7. Good Containers! Containers should be of decent construction and seal well. If it doesn't seal well, expect to have to maintain it more. I like ammo boxes - They seal real well, and there is little doubt whether it is closed tight or not. Obviously, there are places when ammo boxes will not work, so just choose your container thoughtfully, especially if it's in an area where water, ice, animals, or other dangers might be a factor.

    8. Right size container for the area! Not very often is there a need for a micro in the middle of a million acre forest nor is it safe to hide a .50 cal ammo box in a city alley. With a little forethought, it's not hard to hide a larger container well.

    9. Good Contents! You don't need to spend a fortune on contents, but there is no need for broken or dangerous items. Geocaching.com will not approve a cache if they know there are knives, lighters, matches, alcohol, adult material, or other dangerous materials inside. And - NO FOOD OR SCENTED items! Animals can smell soap, food, scented candles, air fresheners, and such and come after your cache. Even an ammo box might not be safe from a crafty raccoon or a bear. Plus if any dampness gets in the cache, it can make it really smell nasty. Many people have allergies to the candles and air fresheners, and after being closed up in a cache can make them quite potent when opened. If you gets logs mentioning damp or unwanted objects in your cache, check on it soon and take care of the issue.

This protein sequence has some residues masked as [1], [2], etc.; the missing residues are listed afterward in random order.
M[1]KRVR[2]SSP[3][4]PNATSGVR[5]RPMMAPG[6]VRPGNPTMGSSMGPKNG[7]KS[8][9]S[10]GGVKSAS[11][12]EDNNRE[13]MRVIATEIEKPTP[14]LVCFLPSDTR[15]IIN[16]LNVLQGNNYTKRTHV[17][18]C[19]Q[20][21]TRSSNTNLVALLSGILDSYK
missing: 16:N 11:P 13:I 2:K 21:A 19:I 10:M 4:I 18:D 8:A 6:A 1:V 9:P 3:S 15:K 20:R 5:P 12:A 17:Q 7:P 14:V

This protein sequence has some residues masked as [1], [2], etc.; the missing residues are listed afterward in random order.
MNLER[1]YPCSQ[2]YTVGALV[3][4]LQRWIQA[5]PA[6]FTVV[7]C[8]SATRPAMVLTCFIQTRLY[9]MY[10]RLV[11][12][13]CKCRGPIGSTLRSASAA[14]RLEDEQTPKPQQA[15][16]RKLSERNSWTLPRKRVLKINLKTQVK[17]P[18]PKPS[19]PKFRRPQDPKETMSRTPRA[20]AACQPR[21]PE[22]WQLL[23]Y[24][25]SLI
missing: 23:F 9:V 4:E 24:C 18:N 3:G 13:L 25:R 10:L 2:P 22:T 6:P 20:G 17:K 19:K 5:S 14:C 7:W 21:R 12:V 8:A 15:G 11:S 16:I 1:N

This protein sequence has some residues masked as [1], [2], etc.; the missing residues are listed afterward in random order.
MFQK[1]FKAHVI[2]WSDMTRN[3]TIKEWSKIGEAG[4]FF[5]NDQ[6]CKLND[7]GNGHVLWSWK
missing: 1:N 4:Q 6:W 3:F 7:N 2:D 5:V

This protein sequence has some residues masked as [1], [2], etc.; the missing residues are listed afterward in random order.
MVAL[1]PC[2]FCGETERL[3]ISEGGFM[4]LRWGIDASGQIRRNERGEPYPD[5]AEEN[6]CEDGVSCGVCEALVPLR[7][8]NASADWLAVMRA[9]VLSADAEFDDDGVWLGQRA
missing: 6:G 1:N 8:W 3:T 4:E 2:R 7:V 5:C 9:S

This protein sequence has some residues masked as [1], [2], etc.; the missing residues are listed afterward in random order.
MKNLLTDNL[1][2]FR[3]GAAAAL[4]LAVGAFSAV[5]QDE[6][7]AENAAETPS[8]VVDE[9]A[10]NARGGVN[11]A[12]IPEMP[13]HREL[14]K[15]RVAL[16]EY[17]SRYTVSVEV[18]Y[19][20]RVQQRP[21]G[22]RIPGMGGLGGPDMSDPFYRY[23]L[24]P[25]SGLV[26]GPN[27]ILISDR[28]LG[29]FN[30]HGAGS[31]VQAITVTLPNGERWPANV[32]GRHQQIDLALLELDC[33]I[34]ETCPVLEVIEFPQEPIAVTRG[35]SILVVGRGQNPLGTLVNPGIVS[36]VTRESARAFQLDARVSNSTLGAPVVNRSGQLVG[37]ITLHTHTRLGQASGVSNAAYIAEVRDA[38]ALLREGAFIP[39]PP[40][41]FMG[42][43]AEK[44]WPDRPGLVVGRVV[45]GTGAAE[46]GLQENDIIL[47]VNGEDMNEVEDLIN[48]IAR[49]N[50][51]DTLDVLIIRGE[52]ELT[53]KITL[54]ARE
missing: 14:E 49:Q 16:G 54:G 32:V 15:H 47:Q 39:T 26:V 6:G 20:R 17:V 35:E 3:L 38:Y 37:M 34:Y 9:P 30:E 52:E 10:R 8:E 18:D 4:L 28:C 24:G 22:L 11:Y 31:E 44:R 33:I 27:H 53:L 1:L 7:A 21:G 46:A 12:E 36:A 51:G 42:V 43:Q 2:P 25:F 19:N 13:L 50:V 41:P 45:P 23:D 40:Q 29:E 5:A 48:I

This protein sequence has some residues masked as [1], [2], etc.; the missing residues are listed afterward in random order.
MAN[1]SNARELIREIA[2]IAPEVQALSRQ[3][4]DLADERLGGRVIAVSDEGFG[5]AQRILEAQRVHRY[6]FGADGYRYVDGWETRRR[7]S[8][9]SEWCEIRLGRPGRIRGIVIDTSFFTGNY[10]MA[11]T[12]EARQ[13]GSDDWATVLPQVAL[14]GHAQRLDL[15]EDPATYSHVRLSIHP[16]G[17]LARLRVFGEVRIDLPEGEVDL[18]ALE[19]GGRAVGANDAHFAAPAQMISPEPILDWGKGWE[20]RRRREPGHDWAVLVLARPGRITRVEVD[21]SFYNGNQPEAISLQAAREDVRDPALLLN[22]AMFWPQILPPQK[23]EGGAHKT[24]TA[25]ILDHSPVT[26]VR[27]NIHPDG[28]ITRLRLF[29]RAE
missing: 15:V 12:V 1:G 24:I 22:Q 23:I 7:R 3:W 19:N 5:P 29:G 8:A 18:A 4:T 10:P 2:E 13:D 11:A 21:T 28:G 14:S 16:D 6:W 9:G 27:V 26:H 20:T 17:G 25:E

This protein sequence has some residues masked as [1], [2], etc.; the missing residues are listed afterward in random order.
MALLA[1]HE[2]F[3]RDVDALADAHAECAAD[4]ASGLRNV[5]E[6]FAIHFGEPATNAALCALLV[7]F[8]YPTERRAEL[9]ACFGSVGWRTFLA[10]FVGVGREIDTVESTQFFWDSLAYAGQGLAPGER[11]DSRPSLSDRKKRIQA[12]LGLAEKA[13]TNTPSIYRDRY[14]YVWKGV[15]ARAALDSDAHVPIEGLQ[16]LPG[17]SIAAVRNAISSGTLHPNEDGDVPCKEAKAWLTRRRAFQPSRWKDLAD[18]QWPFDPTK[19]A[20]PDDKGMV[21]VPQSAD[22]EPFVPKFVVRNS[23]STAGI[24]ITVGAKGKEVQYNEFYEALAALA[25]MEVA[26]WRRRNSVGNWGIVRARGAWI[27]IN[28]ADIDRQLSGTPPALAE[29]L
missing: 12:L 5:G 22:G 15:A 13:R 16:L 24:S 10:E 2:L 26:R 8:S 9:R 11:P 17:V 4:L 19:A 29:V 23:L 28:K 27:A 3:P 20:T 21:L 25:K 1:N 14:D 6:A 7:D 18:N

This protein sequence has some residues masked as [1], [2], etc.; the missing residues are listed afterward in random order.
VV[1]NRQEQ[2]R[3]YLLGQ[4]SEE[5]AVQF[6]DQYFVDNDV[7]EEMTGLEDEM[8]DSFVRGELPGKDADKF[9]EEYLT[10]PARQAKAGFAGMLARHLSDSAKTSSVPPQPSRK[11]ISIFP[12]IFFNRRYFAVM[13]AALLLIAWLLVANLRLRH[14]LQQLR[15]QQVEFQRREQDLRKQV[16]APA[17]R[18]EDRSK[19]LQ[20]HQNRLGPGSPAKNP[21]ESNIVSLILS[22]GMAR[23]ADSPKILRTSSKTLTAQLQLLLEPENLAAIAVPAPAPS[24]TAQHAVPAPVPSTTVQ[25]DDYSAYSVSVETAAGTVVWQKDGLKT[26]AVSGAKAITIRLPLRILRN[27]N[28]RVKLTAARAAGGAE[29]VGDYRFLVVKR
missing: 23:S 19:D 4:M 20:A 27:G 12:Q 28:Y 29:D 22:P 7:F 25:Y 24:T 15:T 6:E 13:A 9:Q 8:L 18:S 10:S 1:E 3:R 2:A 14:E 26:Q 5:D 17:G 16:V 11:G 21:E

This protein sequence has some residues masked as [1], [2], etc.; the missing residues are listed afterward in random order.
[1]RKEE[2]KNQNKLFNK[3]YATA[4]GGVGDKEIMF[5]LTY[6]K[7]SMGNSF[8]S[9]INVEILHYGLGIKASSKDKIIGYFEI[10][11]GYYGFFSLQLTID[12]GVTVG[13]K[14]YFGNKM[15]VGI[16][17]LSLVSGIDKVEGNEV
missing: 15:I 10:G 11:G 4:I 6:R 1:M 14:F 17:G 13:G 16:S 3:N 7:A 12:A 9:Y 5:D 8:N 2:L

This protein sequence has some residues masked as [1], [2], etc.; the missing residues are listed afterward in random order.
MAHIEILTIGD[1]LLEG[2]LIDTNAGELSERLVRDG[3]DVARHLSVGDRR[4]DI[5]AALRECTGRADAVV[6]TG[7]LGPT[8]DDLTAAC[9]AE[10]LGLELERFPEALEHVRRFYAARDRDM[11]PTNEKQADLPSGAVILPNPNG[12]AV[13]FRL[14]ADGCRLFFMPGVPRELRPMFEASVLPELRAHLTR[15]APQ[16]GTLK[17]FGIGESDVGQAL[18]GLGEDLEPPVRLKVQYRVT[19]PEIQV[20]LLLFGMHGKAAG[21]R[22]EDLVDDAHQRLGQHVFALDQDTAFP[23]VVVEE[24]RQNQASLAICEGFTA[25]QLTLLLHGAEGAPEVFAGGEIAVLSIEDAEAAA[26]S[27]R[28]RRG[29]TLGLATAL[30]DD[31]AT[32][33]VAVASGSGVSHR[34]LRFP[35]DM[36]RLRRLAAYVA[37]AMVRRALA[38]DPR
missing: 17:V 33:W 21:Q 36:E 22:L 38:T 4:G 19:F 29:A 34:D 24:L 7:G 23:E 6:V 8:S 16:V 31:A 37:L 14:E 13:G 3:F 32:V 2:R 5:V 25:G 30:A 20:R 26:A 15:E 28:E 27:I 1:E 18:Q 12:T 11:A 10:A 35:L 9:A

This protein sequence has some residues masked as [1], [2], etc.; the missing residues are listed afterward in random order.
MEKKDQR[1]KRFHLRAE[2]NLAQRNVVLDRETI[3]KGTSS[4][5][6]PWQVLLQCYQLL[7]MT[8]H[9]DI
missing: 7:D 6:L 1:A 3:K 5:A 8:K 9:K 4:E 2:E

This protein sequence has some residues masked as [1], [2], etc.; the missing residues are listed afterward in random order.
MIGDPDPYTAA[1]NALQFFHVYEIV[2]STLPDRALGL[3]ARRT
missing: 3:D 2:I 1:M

10. Maintenance! Check your cache on a regular basis. Obviously, caches that are found more often or that are in an area where muggles could find it need to be checked more often. Containers that are of lesser quality or that do not have a tight seal will need to be checked for dampness or mold. If anyone reports a bad condition or multiple DNFs, check on it! And don't hide one where you can't check on it in a timely manner! Don't expect other cachers to maintain it for you. It's very gracious of a finder to help a cache out, but the responsibility is with the cache hider, not the finder!

    11. Disable where needed! If a cache turns up missing or otherwise compromised and you intend to replace or repair it, disable it and post a note as to why it's disabled and when you plan to replace it. You can re-enable it yourself without intervention from a Groundspeak volunteer. We don't need cachers digging up the countryside if a cache isn't there.

    12. Archive when needed! If a cache is missing or you have retrieved it, or are moving to a new place and will not be able to maintain a cache, and you have no plans to replace it or let someone adopt it, archive it! Event caches should be archived shortly after the event, when enough time has been given for visitors to log it (If someone is still late, they can still log an archived cache). If you archive your cache, you will need and volunteer to re-enable it if you do replace it, so do not archive if you plan to replace the cache soon.

    13. Communication! Check your gc.com emails on a regular basis. Respond to emails concerning your caches. Send emails to finders if you have questions or just want to congratulate them - if your cache is their first, send an email welcoming them to the sport, and invite them to join Geocaching Maine! Be friendly and fair if there is a disagreement. If you are not willing to do this, don't place a cache!

    14. Guidelines! Before placing or submitting your cache, read the geocaching.com guidelines for placing a cache! These guidelines can be found at http://www.geocaching.com/about/guidelines.aspx and if you don't read and place your cache according to these guidelines, your cache may not be approved and it will just make more work for the Groundspeak volunteers and yourself. Be sure to re-read these guidelines before placing every cache as they change as our national security and other factors change.